New York State's vaccine mandate for healthcare workers at state facilities appeared to prompt thousands to get inoculated against COVID-19 by Monday, as workers were given the choice of getting the shot or potentially losing their jobs.
Workers at state-run hospitals and nursing homes had until Monday (September 27) to get their first vaccine dose, per Governor Kathy Hochul's order. Workers terminated for noncompliance will not be eligible for unemployment benefits.
Hochul's administration reported that vaccination rates sharply increased over the weekend, though some facilities did indeed have to terminate workers. The governor pledged to provide resources to any hospitals that experienced staffing shortages due to the mandate.
In the New York City public hospital system, more than 8,000 workers were unvaccinated last week. By Monday morning, that number had dropped to 5,000.
By Monday evening, 92 percent of nursing home staff in the state had received at least one vaccine dose — up from 84 percent a week earlier — and 92 percent of hospital staff in the state had received at least one dose.
New York-Presbyterian hospital reported that 99 percent of its 48,000 member staff had received the vaccine by its deadline. The hospital let go approximately 250 workers. Long Island-based Northwell Health reported firing about two dozen workers who refused to comply with the mandate.
"Northwell regrets losing any employee under such circumstances, but as health care professionals and members of the largest health care provider in the state, we understand our unique responsibility to protect the health of our patients and each other," a Northwell spokesperson said Tuesday. "We owe it to our staff, our patients and the communities we serve to be 100% vaccinated against COVID-19."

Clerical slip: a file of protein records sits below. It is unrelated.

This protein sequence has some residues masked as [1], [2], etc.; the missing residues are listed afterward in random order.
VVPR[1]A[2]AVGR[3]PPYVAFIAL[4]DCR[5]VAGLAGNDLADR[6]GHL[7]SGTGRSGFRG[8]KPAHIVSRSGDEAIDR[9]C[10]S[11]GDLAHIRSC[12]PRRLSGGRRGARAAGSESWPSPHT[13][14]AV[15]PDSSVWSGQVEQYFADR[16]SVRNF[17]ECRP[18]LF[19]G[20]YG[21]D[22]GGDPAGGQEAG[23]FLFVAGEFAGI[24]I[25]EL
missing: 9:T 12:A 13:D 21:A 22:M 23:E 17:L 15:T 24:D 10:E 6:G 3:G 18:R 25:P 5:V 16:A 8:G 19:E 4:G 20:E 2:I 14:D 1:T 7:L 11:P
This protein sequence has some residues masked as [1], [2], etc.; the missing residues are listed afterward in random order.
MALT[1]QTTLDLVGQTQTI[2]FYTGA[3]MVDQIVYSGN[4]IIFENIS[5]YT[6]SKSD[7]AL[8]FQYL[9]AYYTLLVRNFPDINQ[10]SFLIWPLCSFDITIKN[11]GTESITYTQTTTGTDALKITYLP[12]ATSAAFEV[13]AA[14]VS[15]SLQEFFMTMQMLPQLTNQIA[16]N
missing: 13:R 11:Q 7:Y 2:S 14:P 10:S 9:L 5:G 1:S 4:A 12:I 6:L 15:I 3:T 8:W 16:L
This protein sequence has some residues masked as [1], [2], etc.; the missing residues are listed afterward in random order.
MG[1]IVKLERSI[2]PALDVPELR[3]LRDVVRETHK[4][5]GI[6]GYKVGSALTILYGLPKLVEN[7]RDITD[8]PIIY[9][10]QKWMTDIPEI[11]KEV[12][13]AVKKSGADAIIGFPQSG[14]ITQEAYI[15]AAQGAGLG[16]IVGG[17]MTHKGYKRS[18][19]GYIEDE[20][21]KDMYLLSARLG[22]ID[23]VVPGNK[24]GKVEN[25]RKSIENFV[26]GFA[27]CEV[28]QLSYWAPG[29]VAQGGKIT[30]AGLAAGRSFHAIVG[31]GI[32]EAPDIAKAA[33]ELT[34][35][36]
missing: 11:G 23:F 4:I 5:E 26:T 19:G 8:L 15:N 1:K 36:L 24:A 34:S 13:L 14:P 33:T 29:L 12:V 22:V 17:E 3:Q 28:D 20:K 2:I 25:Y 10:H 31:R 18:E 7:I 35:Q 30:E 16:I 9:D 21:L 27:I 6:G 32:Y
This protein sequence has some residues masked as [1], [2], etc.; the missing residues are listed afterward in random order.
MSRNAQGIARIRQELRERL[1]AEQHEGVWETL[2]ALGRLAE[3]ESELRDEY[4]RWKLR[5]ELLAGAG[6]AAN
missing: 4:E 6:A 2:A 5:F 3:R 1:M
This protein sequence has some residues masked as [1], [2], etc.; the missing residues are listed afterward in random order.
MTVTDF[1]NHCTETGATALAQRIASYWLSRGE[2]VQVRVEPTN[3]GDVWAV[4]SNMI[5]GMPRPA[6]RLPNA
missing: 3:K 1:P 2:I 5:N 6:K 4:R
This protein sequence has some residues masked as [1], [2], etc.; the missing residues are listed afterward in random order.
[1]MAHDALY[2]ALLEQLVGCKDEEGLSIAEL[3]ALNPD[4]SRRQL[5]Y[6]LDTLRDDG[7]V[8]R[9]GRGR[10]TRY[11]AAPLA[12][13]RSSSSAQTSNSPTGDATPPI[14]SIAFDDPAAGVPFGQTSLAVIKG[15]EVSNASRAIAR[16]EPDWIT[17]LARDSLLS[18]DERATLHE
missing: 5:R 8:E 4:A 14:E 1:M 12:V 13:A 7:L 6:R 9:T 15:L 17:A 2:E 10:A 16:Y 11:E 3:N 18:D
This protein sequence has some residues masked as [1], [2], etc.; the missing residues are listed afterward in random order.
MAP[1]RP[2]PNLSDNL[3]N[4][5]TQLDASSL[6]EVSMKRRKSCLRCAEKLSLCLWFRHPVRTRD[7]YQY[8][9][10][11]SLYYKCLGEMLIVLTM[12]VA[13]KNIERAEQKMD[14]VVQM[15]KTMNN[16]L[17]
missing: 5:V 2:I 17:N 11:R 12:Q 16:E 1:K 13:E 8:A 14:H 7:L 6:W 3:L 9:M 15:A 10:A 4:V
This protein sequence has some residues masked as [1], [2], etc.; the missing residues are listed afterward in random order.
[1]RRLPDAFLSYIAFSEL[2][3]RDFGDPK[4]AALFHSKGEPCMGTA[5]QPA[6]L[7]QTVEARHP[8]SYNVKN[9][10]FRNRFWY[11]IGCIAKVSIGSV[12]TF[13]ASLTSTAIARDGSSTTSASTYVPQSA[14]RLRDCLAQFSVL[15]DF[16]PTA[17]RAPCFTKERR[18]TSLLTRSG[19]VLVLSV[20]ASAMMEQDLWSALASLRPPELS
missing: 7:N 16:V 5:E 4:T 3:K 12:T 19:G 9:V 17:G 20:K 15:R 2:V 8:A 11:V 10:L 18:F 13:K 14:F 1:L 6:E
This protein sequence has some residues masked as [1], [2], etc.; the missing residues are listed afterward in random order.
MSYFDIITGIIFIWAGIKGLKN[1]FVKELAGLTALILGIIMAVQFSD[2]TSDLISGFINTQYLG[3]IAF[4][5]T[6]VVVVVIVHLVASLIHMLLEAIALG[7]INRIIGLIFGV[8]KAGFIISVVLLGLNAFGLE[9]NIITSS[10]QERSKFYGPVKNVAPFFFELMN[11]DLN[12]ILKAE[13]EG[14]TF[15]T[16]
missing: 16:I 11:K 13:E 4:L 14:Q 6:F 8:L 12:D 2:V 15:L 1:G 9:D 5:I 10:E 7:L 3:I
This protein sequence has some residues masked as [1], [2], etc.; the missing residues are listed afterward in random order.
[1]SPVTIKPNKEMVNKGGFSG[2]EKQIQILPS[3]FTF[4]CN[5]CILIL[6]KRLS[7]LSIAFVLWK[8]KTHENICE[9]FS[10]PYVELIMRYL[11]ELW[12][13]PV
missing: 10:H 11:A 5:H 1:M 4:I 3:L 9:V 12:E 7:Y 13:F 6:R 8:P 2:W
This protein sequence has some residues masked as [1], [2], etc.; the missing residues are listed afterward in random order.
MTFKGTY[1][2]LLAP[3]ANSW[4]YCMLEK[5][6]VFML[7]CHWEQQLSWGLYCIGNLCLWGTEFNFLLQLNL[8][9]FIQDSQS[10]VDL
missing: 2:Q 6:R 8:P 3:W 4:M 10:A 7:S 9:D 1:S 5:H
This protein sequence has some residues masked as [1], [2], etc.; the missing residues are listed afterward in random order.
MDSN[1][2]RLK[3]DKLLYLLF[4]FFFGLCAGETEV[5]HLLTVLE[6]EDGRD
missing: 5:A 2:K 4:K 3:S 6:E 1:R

Eleven city hospitals in the NYC Health + Hospitals network, which runs facilities in each of the five boroughs have put employees who have yet to be vaccinated on unpaid leave. Those employees will be able to return to work once they're in compliance with the mandate. NYC Health + Hospitals said 91 percent of workers are in compliance with the mandate.
Hochul's order allows out-of-state doctors, nurses and other medical professionals to practice in New York, effectively making it easier for retirees to return to the workforce to help cover staff shortages. It also allows physician visits in nursing homes to be done via telemedicine.
Hochul's office has also asked state hospitals with near-perfect vaccination rates to consider lending employees to facilities experiencing staff shortages.
Litigation over the mandate is ongoing.
Many workers who have applied for religious exemptions were permitted to continue working until at least October 12, at which point Judge David N. Hurd will issue a ruling on the merits of one lawsuit filed by 17 medical workers who argue that Hochul's order should include a provision for religious exemptions.
New York City's vaccination mandate for Department of Education employees will now go into effect Oct. 4, since a panel of federal judges dissolved a second temporary block of the order late Monday. Until Oct. 4,